At about 9 p.m. on April 12, 1979, two young black men, one holding a pistol, confronted two history professors from the University of Maine outside the Hyatt Regency Hotel in New Orleans, Louisiana, where they were attending a conference and demanded money.
Professor Ronald Banks, retorted, “You’ve got to be kidding.”
His companion, John Hakola, struck out against the unarmed robber who was standing closest to him, and fled for the hotel entrance.
The man with the revolver then grappled with Banks and shot him in the head. Banks was killed instantly.
A week later, police arrested perpetrators in a separate tourist robbery and recovered a pistol that was matched by ballistics testing to the murder of Banks.
In May, 1979, Isaac Knapper, 16, a promising amateur boxer, was named by a police informant as the gunman in the Banks killing, and Leroy Williams, 17, as his accomplice. Both were indicted for first degree murder and Williams accepted a plea bargain reducing the charge against him to manslaughter (and a sentence of about seven years) in return for testifying against Knapper.
At trial, Hakola could not identify Knapper as the gunman, but said that the killer wore a dark shirt, dark pants, a grayish-white sailor hat pulled down over his eyes, and a dark bandana covering his face.
With Hakola unable to identify Knapper, the case was largely dependent upon the testimony of Williams, who said that Knapper wore a black shirt, blue jeans, a white cap and a bandana, which he pulled up onto his face as they approached Banks and Hakola near the hotel.
Knapper and several relatives and friends testified that Knapper was playing records with then at his mother’s house at the time of the crime. A prison inmate also testified that Williams told him that his mother made him “lie on” Knapper to get a deal for himself.
The defense also called three eyewitnesses who were near the shooting. One said she saw three men flee the scene, one of whom was Williams and that Knapper was not among them. Another testified that three men fled and that neither Knapper nor Williams was among them. The third eyewitness said he saw two men flee and that Knapper was not either of them.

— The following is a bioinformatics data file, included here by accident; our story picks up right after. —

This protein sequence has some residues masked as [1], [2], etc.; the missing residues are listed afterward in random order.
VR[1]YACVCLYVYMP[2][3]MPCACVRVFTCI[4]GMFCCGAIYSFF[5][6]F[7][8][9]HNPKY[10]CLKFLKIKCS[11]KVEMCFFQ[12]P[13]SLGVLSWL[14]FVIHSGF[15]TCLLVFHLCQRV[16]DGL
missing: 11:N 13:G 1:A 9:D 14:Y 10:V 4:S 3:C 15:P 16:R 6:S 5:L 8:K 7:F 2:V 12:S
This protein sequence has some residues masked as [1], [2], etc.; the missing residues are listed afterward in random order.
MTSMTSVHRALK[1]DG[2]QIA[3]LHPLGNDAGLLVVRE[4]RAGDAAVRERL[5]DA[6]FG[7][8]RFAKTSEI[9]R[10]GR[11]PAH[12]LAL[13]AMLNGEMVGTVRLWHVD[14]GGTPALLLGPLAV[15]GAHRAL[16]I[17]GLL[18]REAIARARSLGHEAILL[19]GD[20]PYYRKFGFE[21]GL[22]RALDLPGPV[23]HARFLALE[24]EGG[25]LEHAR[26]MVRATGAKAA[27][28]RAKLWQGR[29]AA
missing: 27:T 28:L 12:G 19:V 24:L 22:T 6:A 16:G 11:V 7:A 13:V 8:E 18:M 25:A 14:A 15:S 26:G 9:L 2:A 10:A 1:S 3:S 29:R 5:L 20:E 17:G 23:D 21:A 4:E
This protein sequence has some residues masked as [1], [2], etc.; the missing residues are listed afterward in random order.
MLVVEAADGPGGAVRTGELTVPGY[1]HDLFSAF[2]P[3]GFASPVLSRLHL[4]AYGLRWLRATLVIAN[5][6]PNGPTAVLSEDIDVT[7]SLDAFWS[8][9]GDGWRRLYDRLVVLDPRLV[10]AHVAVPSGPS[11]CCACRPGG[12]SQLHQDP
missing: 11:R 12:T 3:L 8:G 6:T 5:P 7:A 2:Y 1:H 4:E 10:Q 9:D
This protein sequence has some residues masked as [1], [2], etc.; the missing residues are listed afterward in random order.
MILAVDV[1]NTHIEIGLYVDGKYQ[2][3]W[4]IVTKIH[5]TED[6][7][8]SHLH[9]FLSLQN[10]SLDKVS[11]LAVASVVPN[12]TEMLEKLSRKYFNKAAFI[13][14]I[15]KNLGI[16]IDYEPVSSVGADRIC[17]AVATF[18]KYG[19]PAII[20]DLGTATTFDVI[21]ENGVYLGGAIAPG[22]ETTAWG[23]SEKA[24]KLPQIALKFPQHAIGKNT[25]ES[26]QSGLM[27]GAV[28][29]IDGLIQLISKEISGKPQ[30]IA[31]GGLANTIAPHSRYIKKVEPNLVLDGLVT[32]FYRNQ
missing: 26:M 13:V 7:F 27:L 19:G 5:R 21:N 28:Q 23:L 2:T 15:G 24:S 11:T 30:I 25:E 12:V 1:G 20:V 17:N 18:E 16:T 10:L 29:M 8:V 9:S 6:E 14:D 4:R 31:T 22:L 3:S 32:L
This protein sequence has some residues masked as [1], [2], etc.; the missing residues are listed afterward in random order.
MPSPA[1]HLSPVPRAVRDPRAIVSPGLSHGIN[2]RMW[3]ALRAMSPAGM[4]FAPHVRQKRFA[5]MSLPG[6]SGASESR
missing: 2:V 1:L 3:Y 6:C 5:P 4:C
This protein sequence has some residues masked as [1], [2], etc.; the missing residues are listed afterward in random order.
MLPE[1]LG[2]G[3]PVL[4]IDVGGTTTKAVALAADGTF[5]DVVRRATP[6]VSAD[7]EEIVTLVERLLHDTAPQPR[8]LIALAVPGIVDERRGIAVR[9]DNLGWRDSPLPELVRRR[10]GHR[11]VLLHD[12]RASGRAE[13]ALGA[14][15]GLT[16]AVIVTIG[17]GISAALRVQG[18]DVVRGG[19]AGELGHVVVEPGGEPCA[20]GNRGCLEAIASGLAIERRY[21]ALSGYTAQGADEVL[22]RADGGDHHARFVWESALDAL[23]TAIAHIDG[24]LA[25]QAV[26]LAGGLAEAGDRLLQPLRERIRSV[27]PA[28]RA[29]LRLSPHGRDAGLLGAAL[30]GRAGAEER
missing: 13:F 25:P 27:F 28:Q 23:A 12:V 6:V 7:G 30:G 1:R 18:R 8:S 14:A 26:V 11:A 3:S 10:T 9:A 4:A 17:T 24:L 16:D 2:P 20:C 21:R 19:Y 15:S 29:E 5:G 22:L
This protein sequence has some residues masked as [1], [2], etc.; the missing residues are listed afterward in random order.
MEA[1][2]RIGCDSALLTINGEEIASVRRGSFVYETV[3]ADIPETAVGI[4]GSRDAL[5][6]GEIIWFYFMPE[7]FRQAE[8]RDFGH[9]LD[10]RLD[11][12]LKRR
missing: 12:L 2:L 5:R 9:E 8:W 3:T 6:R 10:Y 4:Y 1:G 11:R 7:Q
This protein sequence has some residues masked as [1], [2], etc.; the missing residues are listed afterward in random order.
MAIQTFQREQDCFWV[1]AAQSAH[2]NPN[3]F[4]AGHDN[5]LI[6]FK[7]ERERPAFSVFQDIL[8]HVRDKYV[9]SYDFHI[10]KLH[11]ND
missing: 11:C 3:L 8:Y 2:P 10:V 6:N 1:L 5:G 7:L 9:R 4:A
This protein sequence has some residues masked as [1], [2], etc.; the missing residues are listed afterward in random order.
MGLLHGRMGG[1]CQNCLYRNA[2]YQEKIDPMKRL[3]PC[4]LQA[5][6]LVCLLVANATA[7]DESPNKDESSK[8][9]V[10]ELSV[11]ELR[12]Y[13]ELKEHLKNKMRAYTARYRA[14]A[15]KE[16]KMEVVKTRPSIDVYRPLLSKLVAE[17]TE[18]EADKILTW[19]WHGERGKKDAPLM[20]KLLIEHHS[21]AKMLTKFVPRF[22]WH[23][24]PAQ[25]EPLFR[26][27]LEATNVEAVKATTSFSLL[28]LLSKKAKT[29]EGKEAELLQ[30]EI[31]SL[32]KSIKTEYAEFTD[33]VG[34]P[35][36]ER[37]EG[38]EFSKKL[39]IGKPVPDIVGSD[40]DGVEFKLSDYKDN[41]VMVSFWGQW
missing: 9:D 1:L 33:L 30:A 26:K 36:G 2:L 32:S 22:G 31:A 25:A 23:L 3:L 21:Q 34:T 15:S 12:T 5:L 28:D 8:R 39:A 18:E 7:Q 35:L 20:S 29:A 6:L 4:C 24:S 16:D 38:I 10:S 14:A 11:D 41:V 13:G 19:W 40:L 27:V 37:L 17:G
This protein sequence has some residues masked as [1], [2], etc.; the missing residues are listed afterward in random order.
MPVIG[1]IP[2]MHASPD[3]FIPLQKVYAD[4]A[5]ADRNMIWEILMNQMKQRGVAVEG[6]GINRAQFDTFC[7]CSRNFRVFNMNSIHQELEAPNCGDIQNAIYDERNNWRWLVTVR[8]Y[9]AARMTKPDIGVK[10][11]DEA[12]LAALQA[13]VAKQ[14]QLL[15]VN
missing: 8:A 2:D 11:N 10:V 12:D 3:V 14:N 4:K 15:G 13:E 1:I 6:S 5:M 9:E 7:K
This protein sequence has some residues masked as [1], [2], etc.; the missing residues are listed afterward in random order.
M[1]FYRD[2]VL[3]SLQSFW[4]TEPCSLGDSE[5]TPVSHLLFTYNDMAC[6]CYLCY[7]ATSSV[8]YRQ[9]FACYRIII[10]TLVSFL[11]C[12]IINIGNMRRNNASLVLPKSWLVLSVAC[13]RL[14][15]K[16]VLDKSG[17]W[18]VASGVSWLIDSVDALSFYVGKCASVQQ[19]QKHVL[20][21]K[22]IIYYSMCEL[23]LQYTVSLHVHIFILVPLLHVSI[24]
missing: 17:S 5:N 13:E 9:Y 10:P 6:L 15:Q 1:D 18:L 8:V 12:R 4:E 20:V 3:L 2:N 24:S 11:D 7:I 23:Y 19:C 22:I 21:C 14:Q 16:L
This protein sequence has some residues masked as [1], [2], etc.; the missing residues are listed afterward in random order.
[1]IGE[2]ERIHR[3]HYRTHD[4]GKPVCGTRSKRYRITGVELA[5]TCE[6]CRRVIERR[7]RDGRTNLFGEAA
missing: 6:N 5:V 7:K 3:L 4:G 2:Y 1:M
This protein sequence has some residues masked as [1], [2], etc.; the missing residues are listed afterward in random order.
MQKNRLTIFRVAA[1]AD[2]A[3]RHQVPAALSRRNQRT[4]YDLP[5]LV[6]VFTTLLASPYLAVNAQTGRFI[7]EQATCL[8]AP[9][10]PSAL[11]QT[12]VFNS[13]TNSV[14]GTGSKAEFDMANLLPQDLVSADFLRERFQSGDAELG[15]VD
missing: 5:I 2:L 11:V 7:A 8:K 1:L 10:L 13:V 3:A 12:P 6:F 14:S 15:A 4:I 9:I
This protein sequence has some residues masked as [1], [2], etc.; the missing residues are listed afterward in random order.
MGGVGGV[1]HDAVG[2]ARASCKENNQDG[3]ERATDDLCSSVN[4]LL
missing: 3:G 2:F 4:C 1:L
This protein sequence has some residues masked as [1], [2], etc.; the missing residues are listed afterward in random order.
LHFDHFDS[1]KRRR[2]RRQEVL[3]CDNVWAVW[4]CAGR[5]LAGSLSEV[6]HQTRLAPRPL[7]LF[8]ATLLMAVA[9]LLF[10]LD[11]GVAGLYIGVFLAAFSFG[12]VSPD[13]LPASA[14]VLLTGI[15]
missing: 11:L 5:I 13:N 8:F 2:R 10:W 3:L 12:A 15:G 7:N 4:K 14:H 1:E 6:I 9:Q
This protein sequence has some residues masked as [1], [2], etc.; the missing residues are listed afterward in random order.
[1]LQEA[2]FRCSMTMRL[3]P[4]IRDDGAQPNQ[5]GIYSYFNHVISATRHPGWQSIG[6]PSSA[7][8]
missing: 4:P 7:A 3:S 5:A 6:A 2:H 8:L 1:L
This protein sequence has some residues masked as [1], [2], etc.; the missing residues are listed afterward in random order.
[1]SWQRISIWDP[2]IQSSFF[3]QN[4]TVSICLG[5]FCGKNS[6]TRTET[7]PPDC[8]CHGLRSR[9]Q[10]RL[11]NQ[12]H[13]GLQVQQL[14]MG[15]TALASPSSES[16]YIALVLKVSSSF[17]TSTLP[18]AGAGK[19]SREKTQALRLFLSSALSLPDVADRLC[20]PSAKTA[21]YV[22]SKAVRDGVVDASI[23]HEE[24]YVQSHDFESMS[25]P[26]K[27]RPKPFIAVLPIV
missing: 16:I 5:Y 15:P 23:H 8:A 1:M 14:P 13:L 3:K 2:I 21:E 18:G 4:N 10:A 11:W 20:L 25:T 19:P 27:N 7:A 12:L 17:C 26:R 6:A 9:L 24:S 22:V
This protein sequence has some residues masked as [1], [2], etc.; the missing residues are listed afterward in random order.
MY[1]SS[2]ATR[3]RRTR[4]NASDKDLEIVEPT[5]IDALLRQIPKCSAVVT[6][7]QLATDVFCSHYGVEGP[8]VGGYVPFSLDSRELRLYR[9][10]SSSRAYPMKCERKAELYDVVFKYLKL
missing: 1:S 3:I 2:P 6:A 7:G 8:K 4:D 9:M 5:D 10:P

Knapper was convicted by a jury and sentenced to life in prison. His conviction was upheld on appeal.
Years later, a prison inmate obtained a copy of a 31-page report written by New Orleans police detective John Dillman. In the report, Hakola said the gunman was wearing a white short-sleeved shirt, blue jeans and a red and white bandana on the lower portion of his face and possibly a white cap.
Another witness listed in the report also said that the gunman wore a white shirt.
Moreover, the report described the April 19, 1979 robbery of tourists near a different New Orleans hotel in which the general physical description of the three robbers “closely matched the description of the two wanted subjects” in the Banks murder.
The report said that the victims of the April 19 robbery identified Rickey Mazique as the gunman, Samuel Washington (who was wearing a white sailor cap similar to those worn by the robbers of Banks) as the robber who handed the gun to Mazique, and Derrick Robertson as the other robber. Dillman’s report said Mazique said that Washington had obtained the gun from Jeffrey Zimmerman a few hours before the robbery. Zimmerman informed Dillman that he found the gun in a housing project in January, 1979 and placed the gun in a cardboard box in a closet in his residence, where it stayed until he gave it to Washington on April 19. Zimmerman said only his brother knew of the weapon’s location beside himself.
New Orleans attorney Laurie White filed a post-conviction petition alleging that the report had been improperly withheld by prosecutors under Orleans Parish District Attorney Harry Connick because it contained both exculpatory and impeaching evidence.
In May, 1991, the Louisiana Supreme Court agreed and overturned Knapper’s conviction. Charges were dismissed and Knapper was released from the Louisiana State Penitentiary in Angola shortly thereafter.
A disciplinary complaint was filed against the prosecutor, but the Disciplinary Board of the Louisiana State Bar Association found no attorney misconduct. Knapper filed a civil suit in attempt to obtain damages, but was unsuccessful.